by P. David Hornik
How long can Israel defend itself as the Khamenei-Putin axis advances?
The news out of Syria this week is, as usual, complex—and seemingly contradictory.
On the one hand, the Russian-Syrian-Iranian-Hizballah alliance appeared to have overcome rebel resistance in Aleppo—a major turning point that would shift the war’s momentum in the alliance’s favor.
On the other hand, Arab and other media reported that on Wednesday the Israeli air force struck a Syrian weapons depot west of Damascus and a weapons convoy headed for Hizballah in Lebanon.
As of Thursday evening there had been no retaliation against Israel, and Israeli analysts generally saw a retaliation as unlikely.
Media outside of Israel have, of course, often reported in the past on Israeli airstrikes—usually against Hizballah-bound weaponry—in Syria.
Israel’s policy has been to keep mum, neither denying nor confirming the reports. Last April, though, Prime Minister Benjamin Netanyahu acknowledged that Israel had carried out “dozens” of strikes in Syria against “game-changing weaponry” for Hizballah.
It’s no secret that, since the 2006 war between Israel and Hizballah in Lebanon, Hizballah has massively rearmed and now harbors tens of thousands of missiles. But Israel regards some kinds of weapons—precision rockets, advanced antiship and antiaircraft systems—as out of bounds for the terror group.
What has changed in the Syrian arena, though, is that late last year Russia deployed its powerful S-400 radar and antiaircraft system there. It covers Syria, Lebanon, and much of Israel and can track Israel’s northern airspace.
Since then there have been far fewer reported Israeli airstrikes in Syria. In one of them, last September, the outcome seemed ominous when Syria—not a military match for Israel by itself, but backed by Russia and Iran—fired missiles at two Israeli aircraft.
Why, then, the Israeli strike this week? Why no military response this time?
One conjecture: the weapons Israel struck in the Syrian depot and in the convoy would have been particularly unacceptable weapons in Hizballah’s hands.
Another conjecture: the much-touted Israeli-Russian coordination, whereby Netanyahu and Russian president Vladimir Putin are said to have worked out arrangements to avoid clashes, is still operative.
Other possible mitigating factors are that Israel reportedly hit the targets from Lebanese, not Syrian, airspace, and that no Syrian or Hizballah fighters appear to have been killed.
The larger question: what happens if Syria’s Assad and his backers have indeed turned the tide and will be looking to keep extending their control over Syrian territory?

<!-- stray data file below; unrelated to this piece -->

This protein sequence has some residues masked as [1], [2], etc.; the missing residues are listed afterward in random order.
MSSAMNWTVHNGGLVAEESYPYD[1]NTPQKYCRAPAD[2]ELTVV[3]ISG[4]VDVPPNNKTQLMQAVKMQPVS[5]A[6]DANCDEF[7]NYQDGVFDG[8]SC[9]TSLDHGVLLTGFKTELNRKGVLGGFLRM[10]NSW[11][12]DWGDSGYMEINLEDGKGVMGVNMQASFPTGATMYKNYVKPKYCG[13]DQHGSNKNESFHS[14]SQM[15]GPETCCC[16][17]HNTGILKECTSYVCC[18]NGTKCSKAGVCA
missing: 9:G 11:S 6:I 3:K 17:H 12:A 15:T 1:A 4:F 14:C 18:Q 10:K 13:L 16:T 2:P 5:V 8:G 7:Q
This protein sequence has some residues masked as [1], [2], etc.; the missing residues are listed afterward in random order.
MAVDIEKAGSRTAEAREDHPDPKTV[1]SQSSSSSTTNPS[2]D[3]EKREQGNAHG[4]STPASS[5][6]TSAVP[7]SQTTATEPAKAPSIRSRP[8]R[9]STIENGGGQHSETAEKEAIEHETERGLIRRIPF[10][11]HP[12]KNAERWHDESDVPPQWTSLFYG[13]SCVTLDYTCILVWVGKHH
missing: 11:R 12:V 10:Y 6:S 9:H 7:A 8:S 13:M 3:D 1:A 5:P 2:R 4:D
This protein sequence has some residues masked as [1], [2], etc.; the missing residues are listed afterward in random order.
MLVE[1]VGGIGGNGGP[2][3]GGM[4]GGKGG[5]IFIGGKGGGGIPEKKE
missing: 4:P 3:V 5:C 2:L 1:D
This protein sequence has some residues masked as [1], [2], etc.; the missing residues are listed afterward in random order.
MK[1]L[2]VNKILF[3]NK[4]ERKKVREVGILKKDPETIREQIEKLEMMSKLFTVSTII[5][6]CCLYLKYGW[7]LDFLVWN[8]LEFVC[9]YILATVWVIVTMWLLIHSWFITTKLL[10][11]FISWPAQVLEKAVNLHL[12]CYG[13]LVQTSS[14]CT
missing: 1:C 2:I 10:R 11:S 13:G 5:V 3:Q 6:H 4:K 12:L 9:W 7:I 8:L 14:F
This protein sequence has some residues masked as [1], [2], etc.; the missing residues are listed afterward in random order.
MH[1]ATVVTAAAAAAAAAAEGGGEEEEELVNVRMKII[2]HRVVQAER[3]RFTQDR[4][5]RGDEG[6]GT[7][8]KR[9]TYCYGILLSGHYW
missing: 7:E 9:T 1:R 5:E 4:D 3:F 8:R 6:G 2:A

Of interest here are remarks to the Algemeiner website by Yossi Kuperwasser, who has held major positions in Israel’s Military Intelligence.
Kuperwasser, as the site paraphrases it, says that
Iran is stepping up the speed at which it is arming its proxies in the region due to its fear that after Donald Trump assumes the US presidency in January, its room to maneuver in Syria will be greatly hampered….And regarding Israel and Russia, in Kuperwasser’s own words:
There is a mutual understanding of each other’s interests. Though Russia and Iran are backing Hezbollah combat rebel forces fighting against the Assad regime, Russia understands that Israel cannot allow weapons from Hezbollah in Syria to be moved to Lebanon, where they will be aimed at the Jewish state.How long can this relatively tolerable—for Israel—situation continue?
Indications are that its days may be numbered. Even if Putin’s strategic goals are not identical to those of his allies—he is clearly not a Shiite ideologue like the Iranians and Hizballah or a Shiite-aligned Arab like Assad—his steps have been increasingly brazen.
Along with the transfer of major weapon systems to Syria, and an aircraft carrier to its coast, they include major weapons sales to Iran, joint provision with Iran of weapons to Iran’s Houthi proxies in Yemen, and reports of Russian aid to Iranian-backed Shiite militias in Iraq.
As Kuperwasser puts it, Israel’s most serious concern is “Iran’s increasing territorial contiguity—crossing Iraq, Syria and Lebanon.”
For the incoming Trump administration, stemming this tide should be an urgent priority. Whatever Putin’s real motive, he is helping create a situation of unacceptable danger to Israel and a Middle East bifurcated between Shiite and Sunni blocs—a recipe for ongoing war and explosive instability.
P. David Hornik is a freelance writer and translator living in Beersheva and author of the book Choosing Life in Israel. His memoir, Destination Israel: Coming of Age and Finding Peace in the Middle East, is forthcoming from Liberty Island later this year.
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